Headphones at a price of about 4,000 Euros are not on your ears every day. With its premium model Utopia, the French high-end manufacturer Focal is putting all its design expertise in speakers into the equation for a product of a higher spec than anything else in their headphones range.
No expense has been spared on the materials used. The Utopias are mainly made of carbon and feature an adjustable leather-cushioned headband with movable ear cups. These cups are quite heavy due to the metal frame. The padding is made of a strong layer of memory foam, while the outer skin consists of a combination of microfiber and lambskin, offering the best wearing comfort for long listening sessions. The leather also comes with micro-perforations which, according to the manufacturer, actually improve the sound quality compared to other ear pads.
The cable runs on both sides. The oxygen-free three-metre long connection cable with professional, gold-plated 6.3 mm neutral jack is connected via lockable LEMO plugs and is therefore interchangeable. It is designed for low-impedance and offers a high electromagnetic resistance. The headphones themselves are delivered in a large sturdy case with a leather covering. If you want even more elegance, you can optionally purchase a matching headphone stand.
The most special features of these dynamic open, over-ear headphones, made at Focal in Lyon, are the wafer-thin 40 mm, beryllium drivers. This material is significantly harder than titanium, but at the same time, it is lighter. This provides excellent conditions for a precision diaphragm, which in this case has a thickness of just 25 microns. The sound- transmitting mechanism is correspondingly feather-light and responsive. In addition, there is the special M-shape of the diaphragm, which reduces possible distortions and phase errors even further. The drivers have been slightly angled and shifted forward to improve three-dimensionality and reduce the effect of in-head localisation. Nevertheless, as might be expected, this does not turn the Utopia into a pair of speakers.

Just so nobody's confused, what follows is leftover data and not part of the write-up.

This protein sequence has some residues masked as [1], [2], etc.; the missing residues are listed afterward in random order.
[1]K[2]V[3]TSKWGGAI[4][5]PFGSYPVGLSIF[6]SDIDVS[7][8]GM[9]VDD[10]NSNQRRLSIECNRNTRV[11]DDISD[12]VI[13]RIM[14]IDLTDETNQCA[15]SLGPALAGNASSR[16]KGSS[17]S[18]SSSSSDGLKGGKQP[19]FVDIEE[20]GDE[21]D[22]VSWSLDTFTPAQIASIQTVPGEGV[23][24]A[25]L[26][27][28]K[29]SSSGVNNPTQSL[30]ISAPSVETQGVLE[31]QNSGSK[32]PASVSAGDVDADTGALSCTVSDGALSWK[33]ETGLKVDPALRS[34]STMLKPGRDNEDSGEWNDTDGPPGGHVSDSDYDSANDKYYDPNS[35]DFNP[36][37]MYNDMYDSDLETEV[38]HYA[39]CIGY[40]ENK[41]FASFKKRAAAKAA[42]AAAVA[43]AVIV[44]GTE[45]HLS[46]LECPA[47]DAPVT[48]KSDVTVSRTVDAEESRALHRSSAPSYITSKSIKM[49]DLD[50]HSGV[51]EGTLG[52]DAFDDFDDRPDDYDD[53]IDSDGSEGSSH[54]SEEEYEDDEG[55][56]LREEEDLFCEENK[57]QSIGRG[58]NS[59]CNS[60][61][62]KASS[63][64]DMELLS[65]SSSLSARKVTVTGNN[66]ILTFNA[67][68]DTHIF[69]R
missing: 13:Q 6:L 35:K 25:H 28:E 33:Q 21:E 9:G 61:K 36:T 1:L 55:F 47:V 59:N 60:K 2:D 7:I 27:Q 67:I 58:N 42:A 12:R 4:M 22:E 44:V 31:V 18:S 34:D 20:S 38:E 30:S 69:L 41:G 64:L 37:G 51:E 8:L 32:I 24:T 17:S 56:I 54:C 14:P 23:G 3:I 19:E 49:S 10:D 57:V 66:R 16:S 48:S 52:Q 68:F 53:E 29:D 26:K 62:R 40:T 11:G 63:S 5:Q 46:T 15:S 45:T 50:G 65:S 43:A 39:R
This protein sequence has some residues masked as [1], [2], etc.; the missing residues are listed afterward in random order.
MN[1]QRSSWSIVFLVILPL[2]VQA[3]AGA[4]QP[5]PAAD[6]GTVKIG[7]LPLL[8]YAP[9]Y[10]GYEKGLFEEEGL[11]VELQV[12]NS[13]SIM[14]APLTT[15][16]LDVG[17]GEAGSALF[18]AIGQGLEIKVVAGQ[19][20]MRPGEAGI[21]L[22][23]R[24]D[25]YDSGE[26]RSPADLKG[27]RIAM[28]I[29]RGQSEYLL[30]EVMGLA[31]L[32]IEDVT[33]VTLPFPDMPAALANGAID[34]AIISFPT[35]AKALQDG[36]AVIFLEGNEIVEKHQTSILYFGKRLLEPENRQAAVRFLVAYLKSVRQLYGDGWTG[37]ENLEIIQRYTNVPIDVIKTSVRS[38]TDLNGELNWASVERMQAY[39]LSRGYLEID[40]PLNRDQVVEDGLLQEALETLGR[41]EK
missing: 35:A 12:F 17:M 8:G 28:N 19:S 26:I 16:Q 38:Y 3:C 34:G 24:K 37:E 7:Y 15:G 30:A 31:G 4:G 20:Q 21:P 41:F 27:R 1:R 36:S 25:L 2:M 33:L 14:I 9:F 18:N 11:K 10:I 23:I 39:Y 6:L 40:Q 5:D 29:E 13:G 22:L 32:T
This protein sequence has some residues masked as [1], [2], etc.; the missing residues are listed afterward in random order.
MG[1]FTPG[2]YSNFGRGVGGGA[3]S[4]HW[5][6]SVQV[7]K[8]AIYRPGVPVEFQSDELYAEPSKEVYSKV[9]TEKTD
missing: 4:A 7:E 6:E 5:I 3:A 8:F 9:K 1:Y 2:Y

I tested the Utopia with the headphone amplifier Arche, also from Focal. It served as a converter and backend for various files from a MacBook Pro with Audirvana as a player, including HiRes and DSD source material.
As open headphones, the Utopia sound incredibly light and airy. Since sound inevitably penetrates to the outside with this design, this model is generally recommended for audiophile home use. At the same time, they are also aimed at professional users for the evaluation of mixes in sound control rooms and for editing work.
Words such as ‘high-resolution’, ‘warm’ and ‘silvery’ do not necessarily indicate the true qualities of reproduction with which the Utopia engages the listener in the soundscape. The equally balanced, finely detailed and enveloping sound provides an outstandingly harmonious overall result; this also, however, clearly exposes weaknesses in the source material. The bass is reproduced with excellent clarity, dynamics and tonality, with warm bass tones still present. The system masters low basses without any problems. And for the first time, I even thought I could locate the corresponding tones in the panorama.